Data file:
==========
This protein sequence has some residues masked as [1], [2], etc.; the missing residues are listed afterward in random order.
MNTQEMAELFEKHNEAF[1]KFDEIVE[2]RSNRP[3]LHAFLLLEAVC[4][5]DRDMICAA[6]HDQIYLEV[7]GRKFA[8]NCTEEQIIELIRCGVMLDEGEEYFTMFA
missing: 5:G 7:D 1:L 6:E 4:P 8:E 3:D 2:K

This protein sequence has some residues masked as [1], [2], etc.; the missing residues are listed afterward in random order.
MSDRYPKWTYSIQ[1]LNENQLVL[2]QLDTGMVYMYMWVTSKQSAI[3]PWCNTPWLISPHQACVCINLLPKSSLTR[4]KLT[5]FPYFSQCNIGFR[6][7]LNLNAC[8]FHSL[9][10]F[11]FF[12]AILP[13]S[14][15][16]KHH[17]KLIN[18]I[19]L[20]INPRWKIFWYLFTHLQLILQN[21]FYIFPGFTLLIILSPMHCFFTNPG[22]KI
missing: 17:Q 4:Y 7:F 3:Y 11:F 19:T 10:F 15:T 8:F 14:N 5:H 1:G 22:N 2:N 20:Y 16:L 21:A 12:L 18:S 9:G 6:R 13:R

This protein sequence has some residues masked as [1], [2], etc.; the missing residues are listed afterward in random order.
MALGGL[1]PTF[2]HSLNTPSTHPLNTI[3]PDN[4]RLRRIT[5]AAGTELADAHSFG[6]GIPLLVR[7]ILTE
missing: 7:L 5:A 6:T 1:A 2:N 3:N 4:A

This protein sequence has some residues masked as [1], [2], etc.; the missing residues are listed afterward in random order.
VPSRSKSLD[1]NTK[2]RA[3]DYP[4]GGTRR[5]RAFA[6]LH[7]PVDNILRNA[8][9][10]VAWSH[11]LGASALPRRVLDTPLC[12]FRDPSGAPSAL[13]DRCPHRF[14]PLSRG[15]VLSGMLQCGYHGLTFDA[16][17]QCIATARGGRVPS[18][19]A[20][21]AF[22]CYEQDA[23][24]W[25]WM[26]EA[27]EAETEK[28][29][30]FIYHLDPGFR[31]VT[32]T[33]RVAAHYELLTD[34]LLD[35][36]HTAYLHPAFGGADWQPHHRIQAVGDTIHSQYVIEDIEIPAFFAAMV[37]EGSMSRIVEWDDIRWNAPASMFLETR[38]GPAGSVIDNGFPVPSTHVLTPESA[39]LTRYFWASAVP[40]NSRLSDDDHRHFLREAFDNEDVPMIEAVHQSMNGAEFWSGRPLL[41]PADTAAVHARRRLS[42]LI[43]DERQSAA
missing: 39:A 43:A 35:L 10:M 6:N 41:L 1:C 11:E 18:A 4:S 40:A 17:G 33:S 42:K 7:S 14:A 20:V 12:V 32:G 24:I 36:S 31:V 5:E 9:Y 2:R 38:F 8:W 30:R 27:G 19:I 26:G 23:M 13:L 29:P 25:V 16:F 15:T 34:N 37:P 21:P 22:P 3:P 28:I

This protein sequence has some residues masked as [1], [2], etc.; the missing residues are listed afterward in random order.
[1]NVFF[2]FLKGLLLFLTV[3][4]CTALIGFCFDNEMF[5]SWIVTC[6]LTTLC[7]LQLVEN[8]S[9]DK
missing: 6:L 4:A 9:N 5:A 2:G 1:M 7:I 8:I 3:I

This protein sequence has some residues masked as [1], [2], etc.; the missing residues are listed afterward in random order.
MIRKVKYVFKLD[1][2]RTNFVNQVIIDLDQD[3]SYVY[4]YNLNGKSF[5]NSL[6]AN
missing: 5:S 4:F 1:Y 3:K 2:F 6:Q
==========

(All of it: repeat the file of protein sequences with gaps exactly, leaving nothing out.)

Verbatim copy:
This protein sequence has some residues masked as [1], [2], etc.; the missing residues are listed afterward in random order.
MNTQEMAELFEKHNEAF[1]KFDEIVE[2]RSNRP[3]LHAFLLLEAVC[4][5]DRDMICAA[6]HDQIYLEV[7]GRKFA[8]NCTEEQIIELIRCGVMLDEGEEYFTMFA
missing: 5:G 7:D 1:L 6:E 4:P 8:E 3:D 2:K

This protein sequence has some residues masked as [1], [2], etc.; the missing residues are listed afterward in random order.
MSDRYPKWTYSIQ[1]LNENQLVL[2]QLDTGMVYMYMWVTSKQSAI[3]PWCNTPWLISPHQACVCINLLPKSSLTR[4]KLT[5]FPYFSQCNIGFR[6][7]LNLNAC[8]FHSL[9][10]F[11]FF[12]AILP[13]S[14][15][16]KHH[17]KLIN[18]I[19]L[20]INPRWKIFWYLFTHLQLILQN[21]FYIFPGFTLLIILSPMHCFFTNPG[22]KI
missing: 17:Q 4:Y 7:F 3:Y 11:F 19:T 10:F 15:T 8:F 14:N 5:H 1:G 22:N 2:N 20:Y 16:L 21:A 12:L 18:S 9:G 6:R 13:R

This protein sequence has some residues masked as [1], [2], etc.; the missing residues are listed afterward in random order.
MALGGL[1]PTF[2]HSLNTPSTHPLNTI[3]PDN[4]RLRRIT[5]AAGTELADAHSFG[6]GIPLLVR[7]ILTE
missing: 7:L 5:A 6:T 1:A 2:N 3:N 4:A

This protein sequence has some residues masked as [1], [2], etc.; the missing residues are listed afterward in random order.
VPSRSKSLD[1]NTK[2]RA[3]DYP[4]GGTRR[5]RAFA[6]LH[7]PVDNILRNA[8][9][10]VAWSH[11]LGASALPRRVLDTPLC[12]FRDPSGAPSAL[13]DRCPHRF[14]PLSRG[15]VLSGMLQCGYHGLTFDA[16][17]QCIATARGGRVPS[18][19]A[20][21]AF[22]CYEQDA[23][24]W[25]WM[26]EA[27]EAETEK[28][29][30]FIYHLDPGFR[31]VT[32]T[33]RVAAHYELLTD[34]LLD[35][36]HTAYLHPAFGGADWQPHHRIQAVGDTIHSQYVIEDIEIPAFFAAMV[37]EGSMSRIVEWDDIRWNAPASMFLETR[38]GPAGSVIDNGFPVPSTHVLTPESA[39]LTRYFWASAVP[40]NSRLSDDDHRHFLREAFDNEDVPMIEAVHQSMNGAEFWSGRPLL[41]PADTAAVHARRRLS[42]LI[43]DERQSAA
missing: 39:A 43:A 35:L 10:M 6:N 41:L 1:C 11:E 18:A 4:S 40:A 17:G 33:S 42:K 7:S 14:A 20:V 12:V 32:G 24:I 36:S 31:V 5:E 9:Y 2:R 38:F 8:W 30:R 27:G 19:I 26:G 23:M 13:L 29:P 25:V 16:F 15:T 34:N 37:P 21:P 22:P 3:P 28:I

This protein sequence has some residues masked as [1], [2], etc.; the missing residues are listed afterward in random order.
[1]NVFF[2]FLKGLLLFLTV[3][4]CTALIGFCFDNEMF[5]SWIVTC[6]LTTLC[7]LQLVEN[8]S[9]DK
missing: 6:L 4:A 9:N 5:A 2:G 1:M 7:I 8:I 3:I

This protein sequence has some residues masked as [1], [2], etc.; the missing residues are listed afterward in random order.
MIRKVKYVFKLD[1][2]RTNFVNQVIIDLDQD[3]SYVY[4]YNLNGKSF[5]NSL[6]AN
missing: 5:S 4:F 1:Y 3:K 2:F 6:Q